COLD IN-PLACE RECYCLING
INNOVATION OR IMPLEMENTATION OF AN OLD TECHNIQUE?
What is CIR?
Cold In-Place Recycling (CIR) – an on-site process using a train of equipment consisting of cold planer(s), screening/crushing units, mixing units, pavers, and rollers.
Cold in-place recycling is done without heat and uses 100% of the existing road materials. The CIR process utilizes a series of machinery to execute the entire process on-site in a single pass. The recycled asphalt pavement is milled, screened, and mixed with emulsion, followed by application onto the roadway. This means traditional trucking time, the natural resources used, and the overall project costs are significantly less, while the longevity and durability of the finished road is increased.
History of CIR in the US began in the 1970’s
Typically used on low volume roads where traffic is returned to the roadway at the end of each shift. In the 80’s and 90’s we saw advances in additives being used and moving toward higher volume roads. One of the items to note in the change was that mix designs using labs taking core samples from the road to be treated to design a liquid and process by the recycling manufacture and applicator had specifications to follow to have a final product that met the expectations of the agency letting the work.
The early 2000’s saw mix design processes further developed along with engineered emulsions. The use of quicker “break” of emulsion, allowing earlier compaction and earlier return to traffic. Single unit trains were introduced which significantly reduced the CIR train footprint. Surface courses were no longer HMA overlay only. State DOT’s begin recycling on the Interstate – Nevada, Kansas, Utah, Oregon, California, Colorado. CIR was no longer considered strictly a low volume road application.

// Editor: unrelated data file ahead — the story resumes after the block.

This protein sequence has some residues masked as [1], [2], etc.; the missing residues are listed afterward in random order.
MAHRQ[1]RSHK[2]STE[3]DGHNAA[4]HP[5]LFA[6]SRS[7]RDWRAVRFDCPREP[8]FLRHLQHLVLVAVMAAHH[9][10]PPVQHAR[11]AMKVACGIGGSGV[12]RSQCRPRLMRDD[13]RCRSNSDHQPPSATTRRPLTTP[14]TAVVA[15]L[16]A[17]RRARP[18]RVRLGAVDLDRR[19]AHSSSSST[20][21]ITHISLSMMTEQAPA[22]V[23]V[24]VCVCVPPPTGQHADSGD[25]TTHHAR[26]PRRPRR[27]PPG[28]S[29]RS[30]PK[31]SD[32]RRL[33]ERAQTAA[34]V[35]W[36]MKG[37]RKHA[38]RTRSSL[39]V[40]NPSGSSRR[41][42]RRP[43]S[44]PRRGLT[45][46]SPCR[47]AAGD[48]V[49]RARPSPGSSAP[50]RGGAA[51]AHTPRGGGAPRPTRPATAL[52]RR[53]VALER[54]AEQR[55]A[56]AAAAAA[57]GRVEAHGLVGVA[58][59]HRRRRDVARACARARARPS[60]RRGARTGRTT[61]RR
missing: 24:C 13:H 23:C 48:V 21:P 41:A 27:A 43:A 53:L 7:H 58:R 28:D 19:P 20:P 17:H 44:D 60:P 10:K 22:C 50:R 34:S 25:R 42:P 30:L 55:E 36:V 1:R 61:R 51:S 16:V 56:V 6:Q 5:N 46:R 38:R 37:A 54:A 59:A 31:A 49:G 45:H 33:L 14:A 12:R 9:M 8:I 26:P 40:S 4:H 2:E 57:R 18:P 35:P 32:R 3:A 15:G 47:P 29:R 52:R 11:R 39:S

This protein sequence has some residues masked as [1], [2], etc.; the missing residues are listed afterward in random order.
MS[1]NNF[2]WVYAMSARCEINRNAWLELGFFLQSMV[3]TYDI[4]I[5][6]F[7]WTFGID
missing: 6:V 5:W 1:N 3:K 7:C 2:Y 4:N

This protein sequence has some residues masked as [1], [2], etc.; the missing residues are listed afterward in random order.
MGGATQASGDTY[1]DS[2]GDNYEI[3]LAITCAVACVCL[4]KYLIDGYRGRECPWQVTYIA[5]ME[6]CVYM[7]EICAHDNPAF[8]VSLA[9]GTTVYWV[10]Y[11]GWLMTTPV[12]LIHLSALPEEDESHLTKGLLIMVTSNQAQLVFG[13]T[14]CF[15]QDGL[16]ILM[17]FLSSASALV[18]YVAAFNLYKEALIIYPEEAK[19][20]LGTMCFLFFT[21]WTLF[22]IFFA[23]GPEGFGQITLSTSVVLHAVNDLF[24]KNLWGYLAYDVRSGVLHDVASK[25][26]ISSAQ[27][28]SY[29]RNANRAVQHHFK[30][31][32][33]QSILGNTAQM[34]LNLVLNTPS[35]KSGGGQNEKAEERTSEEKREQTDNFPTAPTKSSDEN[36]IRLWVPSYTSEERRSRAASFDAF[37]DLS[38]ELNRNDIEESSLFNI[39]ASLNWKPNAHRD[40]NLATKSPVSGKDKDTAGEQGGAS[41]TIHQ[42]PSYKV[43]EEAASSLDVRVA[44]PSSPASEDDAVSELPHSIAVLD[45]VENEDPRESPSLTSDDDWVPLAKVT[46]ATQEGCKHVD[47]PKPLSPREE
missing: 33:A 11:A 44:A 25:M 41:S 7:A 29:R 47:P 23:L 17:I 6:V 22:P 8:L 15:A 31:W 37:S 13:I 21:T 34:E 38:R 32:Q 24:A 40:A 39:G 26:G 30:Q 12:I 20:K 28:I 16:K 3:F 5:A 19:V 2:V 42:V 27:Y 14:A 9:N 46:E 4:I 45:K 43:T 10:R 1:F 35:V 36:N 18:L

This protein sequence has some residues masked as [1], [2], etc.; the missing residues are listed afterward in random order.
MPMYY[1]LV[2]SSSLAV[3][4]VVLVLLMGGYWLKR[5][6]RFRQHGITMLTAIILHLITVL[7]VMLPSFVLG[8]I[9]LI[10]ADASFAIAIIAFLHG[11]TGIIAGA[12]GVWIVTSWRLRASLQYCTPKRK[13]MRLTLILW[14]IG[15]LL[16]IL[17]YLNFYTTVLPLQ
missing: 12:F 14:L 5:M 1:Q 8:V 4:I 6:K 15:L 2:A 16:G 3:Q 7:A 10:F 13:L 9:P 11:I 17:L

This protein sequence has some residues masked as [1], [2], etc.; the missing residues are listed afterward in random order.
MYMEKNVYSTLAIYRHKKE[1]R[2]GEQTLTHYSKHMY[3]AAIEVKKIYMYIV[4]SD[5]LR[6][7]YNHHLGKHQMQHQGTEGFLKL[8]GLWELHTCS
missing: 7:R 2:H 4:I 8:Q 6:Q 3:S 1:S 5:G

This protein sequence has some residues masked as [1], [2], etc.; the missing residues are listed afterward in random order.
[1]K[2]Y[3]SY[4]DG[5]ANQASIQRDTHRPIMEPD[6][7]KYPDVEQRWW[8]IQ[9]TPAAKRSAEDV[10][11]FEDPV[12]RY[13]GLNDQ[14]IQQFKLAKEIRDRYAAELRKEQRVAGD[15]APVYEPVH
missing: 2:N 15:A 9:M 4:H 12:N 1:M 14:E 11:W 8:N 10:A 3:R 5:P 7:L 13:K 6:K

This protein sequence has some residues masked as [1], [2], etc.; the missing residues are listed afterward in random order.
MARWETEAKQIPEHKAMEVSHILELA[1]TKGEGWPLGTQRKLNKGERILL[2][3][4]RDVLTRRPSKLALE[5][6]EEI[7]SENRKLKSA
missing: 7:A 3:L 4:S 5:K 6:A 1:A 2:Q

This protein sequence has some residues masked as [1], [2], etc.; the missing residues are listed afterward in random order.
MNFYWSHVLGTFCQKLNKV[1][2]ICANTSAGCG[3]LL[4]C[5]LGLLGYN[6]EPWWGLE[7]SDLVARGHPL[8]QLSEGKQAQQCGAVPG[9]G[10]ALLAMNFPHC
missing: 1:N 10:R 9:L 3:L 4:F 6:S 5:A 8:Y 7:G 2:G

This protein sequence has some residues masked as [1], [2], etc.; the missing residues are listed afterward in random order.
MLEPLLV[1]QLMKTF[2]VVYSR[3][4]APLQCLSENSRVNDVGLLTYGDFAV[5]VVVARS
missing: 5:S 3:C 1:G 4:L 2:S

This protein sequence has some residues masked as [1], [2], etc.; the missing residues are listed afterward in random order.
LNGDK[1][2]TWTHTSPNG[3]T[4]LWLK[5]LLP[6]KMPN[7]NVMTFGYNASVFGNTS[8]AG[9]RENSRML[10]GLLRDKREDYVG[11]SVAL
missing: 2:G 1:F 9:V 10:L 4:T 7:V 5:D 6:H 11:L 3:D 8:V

While most of this work has been performed in the Western US in the early days, other geographic areas have been promoting more and more of this process. Southeast Emulsions is to partner with Ingevity, SCDOT, and a recycling contractor to promote more use of these techniques in the Southeast. Several meetings have been initiated and we are currently looking for projects to demonstrate this process.